Quantitative magnetic resonance cholangiopancreatography metrics are associated with disease severity and outcomes in people with primary sclerosing cholangitis

  • November 01, 2022
  • Dr. Nora Cazzagon

    Prashant Pandya

Welcome back!

Welcome back to Perspectum’s Physician Education Hub, a forum for sharing important developments in the field of hepatology, focused on noninvasive diagnostics and beyond. Let me introduce myself  I am Prashant Pandya, D.O., FAASLD  and I recently joined Perspectum’s Medical Affairs team as a Medical Director. I bring extensive clinical experience in the care of patients with liver disease, as well as participation in a broad range of activities in clinical research and development, garnered through academic faculty positions for over 25 years. In my most recent academic roles, I served as Professor of Medicine at the University of Kansas School of Medicine and Director of Hepatology at the Kansas City VA Medical Center. In my new role I am delighted to share innovations arising from scientists from around the globe.

Highlighted Article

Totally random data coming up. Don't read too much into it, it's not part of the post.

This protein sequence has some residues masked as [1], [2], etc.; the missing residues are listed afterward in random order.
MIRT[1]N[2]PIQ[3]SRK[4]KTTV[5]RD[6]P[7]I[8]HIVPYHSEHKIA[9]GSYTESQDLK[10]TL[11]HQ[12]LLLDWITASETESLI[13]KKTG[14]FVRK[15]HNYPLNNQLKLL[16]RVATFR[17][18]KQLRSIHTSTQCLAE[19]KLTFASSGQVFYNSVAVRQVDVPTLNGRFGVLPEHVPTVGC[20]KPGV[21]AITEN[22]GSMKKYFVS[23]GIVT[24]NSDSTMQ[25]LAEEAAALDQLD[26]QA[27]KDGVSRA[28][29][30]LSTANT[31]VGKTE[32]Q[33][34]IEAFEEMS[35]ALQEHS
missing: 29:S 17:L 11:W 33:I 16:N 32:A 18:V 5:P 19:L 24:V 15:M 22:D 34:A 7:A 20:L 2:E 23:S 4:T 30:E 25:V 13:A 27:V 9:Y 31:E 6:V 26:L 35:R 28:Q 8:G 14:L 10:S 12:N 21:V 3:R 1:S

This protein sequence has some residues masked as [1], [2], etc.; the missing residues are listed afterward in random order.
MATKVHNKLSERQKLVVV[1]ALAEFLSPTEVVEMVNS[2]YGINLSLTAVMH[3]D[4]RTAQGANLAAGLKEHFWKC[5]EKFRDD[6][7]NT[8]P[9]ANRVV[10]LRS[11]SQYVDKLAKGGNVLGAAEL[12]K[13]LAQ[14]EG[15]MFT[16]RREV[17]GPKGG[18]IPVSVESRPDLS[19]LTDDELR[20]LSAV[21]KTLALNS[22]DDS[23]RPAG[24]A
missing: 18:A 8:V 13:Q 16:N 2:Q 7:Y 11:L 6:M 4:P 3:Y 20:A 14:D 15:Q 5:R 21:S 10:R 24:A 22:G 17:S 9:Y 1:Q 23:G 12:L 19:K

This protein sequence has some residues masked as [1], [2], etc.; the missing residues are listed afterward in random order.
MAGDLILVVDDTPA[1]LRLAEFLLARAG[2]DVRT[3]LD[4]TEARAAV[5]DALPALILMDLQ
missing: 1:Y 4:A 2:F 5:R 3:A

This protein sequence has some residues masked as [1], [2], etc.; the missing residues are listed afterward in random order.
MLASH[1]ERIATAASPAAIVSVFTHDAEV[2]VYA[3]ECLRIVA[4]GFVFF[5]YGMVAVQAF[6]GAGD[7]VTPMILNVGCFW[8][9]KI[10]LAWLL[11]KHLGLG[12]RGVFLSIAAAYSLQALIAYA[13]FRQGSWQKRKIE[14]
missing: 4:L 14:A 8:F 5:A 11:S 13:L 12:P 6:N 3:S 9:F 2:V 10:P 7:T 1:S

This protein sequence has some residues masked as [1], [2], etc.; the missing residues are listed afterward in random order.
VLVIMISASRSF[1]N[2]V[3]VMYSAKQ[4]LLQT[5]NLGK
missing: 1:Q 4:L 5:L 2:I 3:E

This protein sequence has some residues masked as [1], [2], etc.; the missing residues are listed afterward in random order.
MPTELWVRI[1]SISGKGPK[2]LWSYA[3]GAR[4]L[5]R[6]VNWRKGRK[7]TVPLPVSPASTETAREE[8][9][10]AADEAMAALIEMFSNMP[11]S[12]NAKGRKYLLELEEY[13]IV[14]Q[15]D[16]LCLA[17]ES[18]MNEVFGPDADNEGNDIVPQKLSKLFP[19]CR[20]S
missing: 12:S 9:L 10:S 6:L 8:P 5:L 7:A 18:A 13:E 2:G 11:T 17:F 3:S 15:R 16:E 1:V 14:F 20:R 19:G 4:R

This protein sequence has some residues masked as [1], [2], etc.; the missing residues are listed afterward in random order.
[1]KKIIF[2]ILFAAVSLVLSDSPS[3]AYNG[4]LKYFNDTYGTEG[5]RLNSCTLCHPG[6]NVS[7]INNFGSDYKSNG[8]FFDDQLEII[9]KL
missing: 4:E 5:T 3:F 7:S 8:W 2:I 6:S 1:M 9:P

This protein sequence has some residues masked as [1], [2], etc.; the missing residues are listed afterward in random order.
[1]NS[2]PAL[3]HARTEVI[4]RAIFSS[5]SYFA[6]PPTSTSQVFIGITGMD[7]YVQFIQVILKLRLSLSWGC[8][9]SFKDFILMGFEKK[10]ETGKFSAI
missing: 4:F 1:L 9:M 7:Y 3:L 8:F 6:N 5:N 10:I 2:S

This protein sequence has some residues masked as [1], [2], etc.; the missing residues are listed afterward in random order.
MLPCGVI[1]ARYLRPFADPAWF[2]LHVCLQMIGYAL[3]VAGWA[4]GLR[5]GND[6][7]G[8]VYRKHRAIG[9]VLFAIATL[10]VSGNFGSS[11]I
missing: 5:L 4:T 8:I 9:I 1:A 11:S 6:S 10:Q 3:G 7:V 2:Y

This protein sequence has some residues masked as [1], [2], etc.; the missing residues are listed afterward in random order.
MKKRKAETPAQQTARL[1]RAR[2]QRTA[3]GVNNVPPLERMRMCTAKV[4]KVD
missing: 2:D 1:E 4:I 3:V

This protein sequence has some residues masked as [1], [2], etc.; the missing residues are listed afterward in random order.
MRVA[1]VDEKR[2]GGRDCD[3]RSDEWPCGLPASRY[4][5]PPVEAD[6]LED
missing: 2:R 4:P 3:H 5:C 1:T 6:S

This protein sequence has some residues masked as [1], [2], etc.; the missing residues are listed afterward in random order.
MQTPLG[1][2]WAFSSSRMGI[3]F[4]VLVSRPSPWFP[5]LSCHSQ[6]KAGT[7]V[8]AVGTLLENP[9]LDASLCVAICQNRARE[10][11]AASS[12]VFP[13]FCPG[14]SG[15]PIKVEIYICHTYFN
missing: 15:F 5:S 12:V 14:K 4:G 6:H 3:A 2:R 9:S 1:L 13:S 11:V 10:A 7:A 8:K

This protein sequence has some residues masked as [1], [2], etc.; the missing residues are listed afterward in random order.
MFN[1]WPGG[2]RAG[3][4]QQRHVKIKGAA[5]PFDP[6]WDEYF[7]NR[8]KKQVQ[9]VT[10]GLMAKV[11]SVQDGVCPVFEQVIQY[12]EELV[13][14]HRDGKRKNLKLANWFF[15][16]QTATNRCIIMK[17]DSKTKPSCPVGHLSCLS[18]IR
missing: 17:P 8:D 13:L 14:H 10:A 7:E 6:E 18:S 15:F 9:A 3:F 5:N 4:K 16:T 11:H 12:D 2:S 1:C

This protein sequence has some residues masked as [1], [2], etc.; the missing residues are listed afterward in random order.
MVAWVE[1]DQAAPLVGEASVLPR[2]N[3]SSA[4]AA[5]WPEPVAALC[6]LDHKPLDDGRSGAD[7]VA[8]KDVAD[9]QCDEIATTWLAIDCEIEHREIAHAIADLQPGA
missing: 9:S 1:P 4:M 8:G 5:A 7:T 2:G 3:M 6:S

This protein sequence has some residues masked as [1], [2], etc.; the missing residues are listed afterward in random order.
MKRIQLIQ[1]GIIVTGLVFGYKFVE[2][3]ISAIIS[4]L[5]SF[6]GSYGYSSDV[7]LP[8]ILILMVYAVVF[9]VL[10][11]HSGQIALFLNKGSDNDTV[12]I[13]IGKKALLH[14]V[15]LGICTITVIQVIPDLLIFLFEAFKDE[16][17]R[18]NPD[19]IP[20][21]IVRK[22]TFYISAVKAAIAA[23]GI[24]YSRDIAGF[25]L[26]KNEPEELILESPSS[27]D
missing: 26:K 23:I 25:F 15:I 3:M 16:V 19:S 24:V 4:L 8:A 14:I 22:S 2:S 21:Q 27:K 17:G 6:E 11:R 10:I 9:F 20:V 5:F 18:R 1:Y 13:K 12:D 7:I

Today I would like to highlight a recent publication in JHEP Reports from Dr. Nora Cazzagon, M.D., Ph.D., Department of Surgery, Oncology, and Gastroenterology at University of Padova. Dr. Cazzagon and colleagues aimed to tackle the limitations of the prognostic assessment of patients with primary sclerosing cholangitis (PSC). In this multicenter cohort, the authors demonstrated that quantitative MRCP metrics (derived from the software tool MRCP+), not only correlated with biochemical, elastographic, and radiological prognostic scores but more importantly were predictive of clinical outcomes for patients with PSC. Based on similar findings from single center studies, MRCP+ outputs are included among the armamentarium of prognostic tools in the most recent EASL clinical guidelines for PSC. The evidence from Cazzagon et al., adds further credence to quantitative MRI techniques to improve prognostication for patients with chronic liver disease; something we have already seen with the corrected T1 (cT1) score predicting liver-related morbidity and mortality in patients with chronic liver disease in a publication by Jayaswal et al. We are also excited to present evidence at the AASLD Liver Meeting 2022 revealing that the cT1 score independently predicted cardiovascular outcome.